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North American industry groups are calling for the privatisation of Ontario Hydro -- the continent's largest electric utility -- and for the early introduction of wholesale and retail competition into the province's electricity supply system. Dismantling of the Canadian utility's monopoly was urged in many of the nearly 200 submissions filed in late January with the Advisory Committee on Competition in Ontario's Electricity System. The committee was scheduled to report its recommendations for phasing in competition by April 30.

Even the brief by Ontario Hydro's management, entitled "Competition, Convergence and Customer Choice: Finding New Paths to the Consumer," argued against complete public ownership of the electricity industry, saying there are significant benefits to be achieved through private ownership of some parts. All customers should be allowed to choose an electricity supplier from inside or outside of Ontario. "Retail access is the most appropriate form of competition," says the document. But the Hydro management report was not approved by Hydro's board of directors, which contains some staunch foes of privatisation.

The recommendations could eventually bring full competition by opening the transmission system to all electricity suppliers. The Ontario government would reduce Hydro's massive $33 billion debt with the proceeds from the sale of Hydro's generating assets.

The recommendations would postpone the onset of retail competition until "around the year 2000." Several industry stakeholders, including the Association of Major Power Consumers of Ontario and the Independent Power Producers' Society of Ontario (IPPSO) have urged a more rapid implementation. IPPSO was also critical of the claim that "support for renewable energy technologies will likely weaken. The majority of these are still more costly than conventional generation, even when their environmental advantages are factored in." IPPSO's executive director Jake Brooks said that "Hydro has not done enough full cost accounting to make such a statement." Despite the lack of enthusiasm for renewables expressed in the report, Hydro is continuing its Renewable Energy Technologies (RETs) programme (Windpower Monthly, November 1995).

Hydro management wants the governing Power Corporation Act replaced by legislation promoting competition and a business orientation. It maintains that only very large generating companies could compete in the broader North American electricity market. The report also says Ontario Hydro Nuclear should be maintained as a single entity, which could be merged with portions of other nuclear utilities and Atomic Energy of Canada Limited.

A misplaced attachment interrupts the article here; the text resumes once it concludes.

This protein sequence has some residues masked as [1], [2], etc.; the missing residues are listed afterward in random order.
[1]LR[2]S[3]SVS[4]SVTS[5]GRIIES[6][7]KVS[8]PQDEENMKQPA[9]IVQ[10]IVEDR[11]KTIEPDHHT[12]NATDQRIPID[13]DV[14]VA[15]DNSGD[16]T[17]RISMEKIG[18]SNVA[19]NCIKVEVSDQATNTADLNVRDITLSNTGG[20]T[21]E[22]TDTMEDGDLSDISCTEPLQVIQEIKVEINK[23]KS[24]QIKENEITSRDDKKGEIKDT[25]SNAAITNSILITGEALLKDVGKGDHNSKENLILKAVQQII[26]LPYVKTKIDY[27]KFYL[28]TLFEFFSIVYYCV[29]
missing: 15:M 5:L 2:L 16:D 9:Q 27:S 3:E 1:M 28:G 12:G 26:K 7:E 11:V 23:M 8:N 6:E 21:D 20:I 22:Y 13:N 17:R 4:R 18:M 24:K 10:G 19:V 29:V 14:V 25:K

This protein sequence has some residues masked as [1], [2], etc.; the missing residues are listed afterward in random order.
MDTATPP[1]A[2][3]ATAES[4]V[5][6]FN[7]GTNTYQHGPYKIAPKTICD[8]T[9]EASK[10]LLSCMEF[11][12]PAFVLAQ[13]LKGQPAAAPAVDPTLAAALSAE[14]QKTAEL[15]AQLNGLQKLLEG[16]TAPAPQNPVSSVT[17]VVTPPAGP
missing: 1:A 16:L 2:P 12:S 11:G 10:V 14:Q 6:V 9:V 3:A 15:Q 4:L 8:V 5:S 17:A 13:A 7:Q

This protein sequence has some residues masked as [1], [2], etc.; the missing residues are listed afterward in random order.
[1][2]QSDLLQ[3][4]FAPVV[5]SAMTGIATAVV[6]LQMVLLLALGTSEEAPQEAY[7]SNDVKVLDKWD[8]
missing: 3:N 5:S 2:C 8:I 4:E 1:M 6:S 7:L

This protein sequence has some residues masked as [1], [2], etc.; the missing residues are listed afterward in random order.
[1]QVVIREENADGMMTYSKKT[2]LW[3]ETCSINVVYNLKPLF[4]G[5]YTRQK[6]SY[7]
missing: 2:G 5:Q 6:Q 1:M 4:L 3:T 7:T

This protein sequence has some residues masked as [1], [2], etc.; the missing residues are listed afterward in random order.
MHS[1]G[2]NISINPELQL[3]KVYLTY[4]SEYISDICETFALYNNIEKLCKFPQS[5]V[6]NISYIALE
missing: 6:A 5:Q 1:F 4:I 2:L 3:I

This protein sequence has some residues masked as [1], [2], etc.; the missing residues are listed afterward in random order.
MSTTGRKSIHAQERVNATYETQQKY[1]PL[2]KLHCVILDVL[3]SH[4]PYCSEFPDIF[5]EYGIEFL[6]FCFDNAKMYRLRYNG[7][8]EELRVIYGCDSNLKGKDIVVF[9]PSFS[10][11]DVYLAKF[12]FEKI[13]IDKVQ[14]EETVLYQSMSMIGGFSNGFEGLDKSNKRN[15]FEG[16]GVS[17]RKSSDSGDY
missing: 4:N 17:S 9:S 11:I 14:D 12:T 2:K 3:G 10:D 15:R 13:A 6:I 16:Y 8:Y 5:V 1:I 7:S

Electricity prices should be unregulated and determined by the market, says the management report, and an independent "central market operator" (CMO) -- as a publicly owned company -- should manage a spot market for electricity. All generators would bid into this market to supply electricity. The CMO would ensure overall fairness and competition, manage Ontario's financial exchange for electricity, dispatch generators, ensure electrical system security, and administer settlements of market trading.

Customers desiring simplicity could join a not-for-profit "price averaging pool" (PAP) which would contract to obtain electricity from suppliers and the spot market on the basis of averaged costs. Those seeking direct access could obtain electricity from licensed agents (aggregators, marketers and brokers) who act for generators and customers, beginning around 2000 in competition with the PAP, much as the natural gas and long distance telephone companies now offer direct service. Price risk could be managed through hedging arrangements with suppliers.

Crucial to the proposal is the proviso that Hydro should be allowed to recover the complete costs of its uneconomic assets, including the debt burdened fleet of 19 nuclear reactors, which are unable to recoup their embedded costs at competitive market rates.

In a controversial recommendation, the report proposes to merge distributors before the year 2000 in a single company called "Wiresco." This firm would be initially public and would act as a regulated "common carrier" for the electrical industry, owned "by those who have contributed its assets" in a share-capital structure, which could eventually be privatized. Wiresco could have several regional units to facilitate efficiency and administration.

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